In the competitive spirit of college basketball's annual championship tournament, The Motley Fool brings you Stock Madness 2007! Our writers are making head-to-head arguments for their chosen stocks (but not necessarily investment recommendations -- this is, after all, a game), and you'll pick the winners with your article recommendations and Motley Fool CAPS ratings. Who will win the right to cut down the net? Let's tip things off and find out!

Basketball is a different game than it used to be. More teams shoot the three-pointer. Fewer pass the ball with a set offense. And some, like Rick Pitino's now-eliminated Louisville Cardinals, don't mind a sloppy, turnover-filled game, so long as they're on the winning end.

But that's an immensely risky strategy, and it didn't work against Texas A&M. The Aggies' experienced guards were simply too much for the Cardinals and superstar freshman Edgar Sosa, who missed a desperate three-point attempt at the end of regulation.

Yes, China is a superstar ...
Which brings me to Bill's choice in this contest, New Oriental Education (NYSE:EDU). There's no doubt that, like Sosa, New Oriental has game. It's a brand-name leader in the world's largest and arguably most important economy.

And Bill isn't stupid. He leads the Global Gains team and, in tandem with Tom Gardner, has made lots of money for Hidden Gems subscribers. I'm willing to give him the benefit of the doubt with this stock -- but only up to a point.

What's troubling about New Oriental is that, like Louisville, you really don't know what you're going to get. Will it be 45% year-over-year revenue growth, as was the case in fiscal 2005? Or will sales slow to the mid-20% range, as was the case in fiscal 2006?

It's worth asking. New Oriental currently charges stockholders $60 for every dollar of earnings that it produces. But don't expect much for that. Last year, New Oriental's normalized diluted per-share earnings fell more than 52%.

... But Mr. Fantastic is still fab
Conversely, analysts estimate that Marvel Entertainment (NYSE:MVL) will post $1.44 per stub in 2007 normalized earnings. If they're correct, that would more than double 2006's figure, giving the momentum in this match-up to Marvel.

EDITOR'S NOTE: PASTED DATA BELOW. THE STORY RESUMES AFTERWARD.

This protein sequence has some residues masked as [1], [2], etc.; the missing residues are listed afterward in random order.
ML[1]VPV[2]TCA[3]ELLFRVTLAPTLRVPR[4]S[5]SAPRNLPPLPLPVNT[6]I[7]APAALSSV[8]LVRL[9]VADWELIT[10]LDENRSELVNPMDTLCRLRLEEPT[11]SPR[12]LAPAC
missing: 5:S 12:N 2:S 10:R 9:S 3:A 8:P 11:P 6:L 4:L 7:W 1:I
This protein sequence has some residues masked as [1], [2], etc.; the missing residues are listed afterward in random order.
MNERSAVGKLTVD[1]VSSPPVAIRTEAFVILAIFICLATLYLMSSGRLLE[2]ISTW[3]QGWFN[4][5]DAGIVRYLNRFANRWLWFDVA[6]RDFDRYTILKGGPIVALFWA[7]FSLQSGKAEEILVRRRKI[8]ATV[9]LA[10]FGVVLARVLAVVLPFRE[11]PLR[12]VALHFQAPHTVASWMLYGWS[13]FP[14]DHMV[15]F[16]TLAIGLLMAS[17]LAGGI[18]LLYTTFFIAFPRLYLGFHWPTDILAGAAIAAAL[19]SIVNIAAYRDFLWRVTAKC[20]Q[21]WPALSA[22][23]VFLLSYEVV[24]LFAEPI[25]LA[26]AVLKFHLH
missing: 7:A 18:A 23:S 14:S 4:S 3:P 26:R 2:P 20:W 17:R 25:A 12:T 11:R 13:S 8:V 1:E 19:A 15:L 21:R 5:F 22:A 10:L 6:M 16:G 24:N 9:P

Then there's Marvel's movie Ghost Rider, which is still in theaters and, according to Box Office Mojo, on the verge of breaking the $200 million barrier globally. That alone is impressive. But going by Marvel's math, this film would have already produced at least $20 million in operating income had it been self-financed, rather than distributed by Sony (NYSE:SNE).

And Marvel's model gets really interesting with sequels. Have a look:


Domestic box office


$70.1 mil

Blade 2

$82.3 mil

Blade: Trinity

$52.4 mil


$403.7 mil

Spider-Man 2

$373.6 mil


$157.3 mil

X-2: X-Men United

$214.9 mil

X-Men: The Last Stand

$234.4 mil

Source: Box Office Mojo

See the pattern? Sequels frequently outdo the original at the box office. I'm guessing we'll see that again when News Corp.'s (NYSE:NWS) 20th Century Fox releases Fantastic Four: Rise of the Silver Surfer in June. (For reference, the original FF film grossed $154.7 million domestically and $330.1 million worldwide.)

Here's my point. With the amount of data now available, valuing Marvel's shares isn't just a stick-your-finger-in-the-wind exercise, as it might be with New Oriental.

The last time I did the math, Marvel's stock appeared on track to merit at least $46 a share by the end of 2010 -- a 14% average annual gain from today's prices. I continue to stand by that estimate.

In fact, with Ghost Rider doing as well as it has, I wonder if I may be lowballing it. If so, fine; I'd always rather be conservative and right than aggressive and wrong.

Therein lies the difference between New Oriental and Marvel in this contest. New Oriental may yet prove to be a great stock, but there's nowhere near enough evidence to say for sure. Marvel, on the other hand, is piling up successes as the stock moves sideways. That couldn't be better news for long-term investors, and it's why Marvel deserves your vote.

Convinced? If so, follow this link and rank Marvel "outperform" in Motley Fool CAPS. If not, vote it "underperform." Later this week, our editors will tally your votes to determine which stocks will advance one step closer to the title.

Read our opposing article on New Oriental Education, or see all of the entries in our tournament.

Fool contributor Tim Beyers, ranked 1,355 out of more than 24,700 in our Motley Fool CAPS investor-intelligence database, still owns more than 2,000 comics, but he didn't own shares in any of the stocks mentioned in this article at the time of publication. All of his portfolio holdings can be found at Tim's Fool profile. His thoughts on Foolishness and investing may be found in his blog. Marvel is a Motley Fool Stock Advisor choice. New Oriental Education is a Global Gains choice. The Motley Fool's disclosure policy is a hero to your portfolio.